It is essential that you learn the basics, so you can succeed in your assessments and your career beyond University. If you’re not familiar with Microsoft Office apps, we encourage you to click the links below to engage with our free training resources.

If you don’t already have access to Microsoft Office, don’t panic. Once you have registered as a student, you can download the full suite for free!


Get to know Microsoft Office

Use the free training resources below to familiarise yourself with these essential Microsoft Office applications.


We know that the way in which you learn will be different this year and it is essential that you are comfortable using a computer to engage with your learning. We are investing in many of our IT systems this summer to make sure you have the best experience, we looking forward to sharing more on this in the coming weeks.

Ask Your Questions to a Student Ambassador

We expect you will have lots of questions about student life and studying at university and who better to ask than a current student?

For those ‘silly questions’ or small worries, you can send a message to one of our student ambassadors who will aim to respond to you within 24 hours.

Try it out!

Click the button below to go to the ‘Ask a Student’ page.

Study Skills – Our Most Frequently Asked Questions

The StudyHub is your one-stop-shop for any academic, resourcing or general IT assistance to create the best assignments you can.

We help University of Bedfordshire students develop the skills required to succeed in Higher Education and beyond. 

In this article, we’ve collated a series of our most frequently asked questions.


What IT skills do I need to get started? 

Competent computer use is an essential skill in today’s world, and is something that employers seek.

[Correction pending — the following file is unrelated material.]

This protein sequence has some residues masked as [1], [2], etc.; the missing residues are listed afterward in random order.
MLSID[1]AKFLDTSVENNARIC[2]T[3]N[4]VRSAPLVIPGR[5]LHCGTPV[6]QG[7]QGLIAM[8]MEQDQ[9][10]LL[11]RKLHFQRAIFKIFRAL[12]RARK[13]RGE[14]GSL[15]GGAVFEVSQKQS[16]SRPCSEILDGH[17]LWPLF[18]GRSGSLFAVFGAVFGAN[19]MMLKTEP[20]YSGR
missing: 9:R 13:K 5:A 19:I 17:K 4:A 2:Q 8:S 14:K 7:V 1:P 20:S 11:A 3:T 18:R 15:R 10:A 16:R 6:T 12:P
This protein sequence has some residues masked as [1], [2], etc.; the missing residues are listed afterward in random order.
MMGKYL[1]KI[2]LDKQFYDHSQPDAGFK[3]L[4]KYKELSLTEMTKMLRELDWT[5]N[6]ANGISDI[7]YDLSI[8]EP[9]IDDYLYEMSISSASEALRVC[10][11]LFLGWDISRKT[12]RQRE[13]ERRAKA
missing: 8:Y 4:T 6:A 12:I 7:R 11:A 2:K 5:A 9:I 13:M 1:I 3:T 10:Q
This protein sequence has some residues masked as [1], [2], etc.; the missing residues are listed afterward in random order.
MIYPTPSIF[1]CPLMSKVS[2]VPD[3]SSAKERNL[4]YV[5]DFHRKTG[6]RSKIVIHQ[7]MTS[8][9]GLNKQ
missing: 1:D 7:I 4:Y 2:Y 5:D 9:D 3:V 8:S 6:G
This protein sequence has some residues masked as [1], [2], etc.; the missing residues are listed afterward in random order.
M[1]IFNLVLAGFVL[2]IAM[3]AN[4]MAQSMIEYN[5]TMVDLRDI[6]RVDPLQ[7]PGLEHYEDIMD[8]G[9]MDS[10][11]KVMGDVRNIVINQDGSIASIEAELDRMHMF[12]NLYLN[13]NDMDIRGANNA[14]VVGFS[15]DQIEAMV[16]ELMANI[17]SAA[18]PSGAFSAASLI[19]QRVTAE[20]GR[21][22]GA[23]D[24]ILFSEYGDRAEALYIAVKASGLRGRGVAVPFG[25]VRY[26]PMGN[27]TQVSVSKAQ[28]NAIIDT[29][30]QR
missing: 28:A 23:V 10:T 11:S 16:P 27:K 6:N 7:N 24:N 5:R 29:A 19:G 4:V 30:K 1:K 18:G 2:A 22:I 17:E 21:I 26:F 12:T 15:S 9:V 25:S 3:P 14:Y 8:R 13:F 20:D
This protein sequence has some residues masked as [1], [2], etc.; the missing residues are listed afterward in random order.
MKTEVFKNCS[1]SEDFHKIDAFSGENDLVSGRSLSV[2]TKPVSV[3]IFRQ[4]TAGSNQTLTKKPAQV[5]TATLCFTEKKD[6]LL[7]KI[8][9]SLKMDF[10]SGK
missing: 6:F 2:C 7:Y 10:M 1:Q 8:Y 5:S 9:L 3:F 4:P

Regardless of your course you will need to produce assignments using a computer, Our Study Hub team has therefore produced a range of workbooks that you can use to practice using features of Microsoft Word, Excel and PowerPoint: 

Use of specific specialist software and hardware will also be required within certain courses. You will be taught how to use this as part of your studies. 


I have other commitments alongside my studies, how am I going to manage my time?

During your time at University you are likely to be juggling academic work with other demands such as paid employment, family commitments and having fun! You can improve your chances of a successful balance if you plan ahead. 

One effective way of managing these demands, whatever your level of study, is to draw up a list of tasks you need to carry out in order to complete your academic work successfully (attending classes, collecting information, reading, note taking, writing and so on). Then, plot these on a weekly timetable working backwards from assignment deadlines (these can be found in the unit sites).

You will need to construct this timetable in such a way as to accommodate the other demands on your time, always allowing extra time to cope with unexpected matters, such as not being able to find the right book or journal when you want it, computer malfunctions, extra shifts at work or family illness.

For more guidance check out the Study Hub guides on time management.


Note taking

Your approach to taking notes will differ depending on what you need them for. When taking notes in class it is important to capture the points that aren’t covered in the slides/handouts. You will need to practice being selective and make sure to write down questions that you need answers to – to help prompt you to fill the gaps in your knowledge at a later time. 

When taking notes for an assignment, you will need to note key information about the source so you can reference this appropriately and avoid plagiarism. You will also need to consider the context that the information was written in and how reliable or useful you judge the source to be.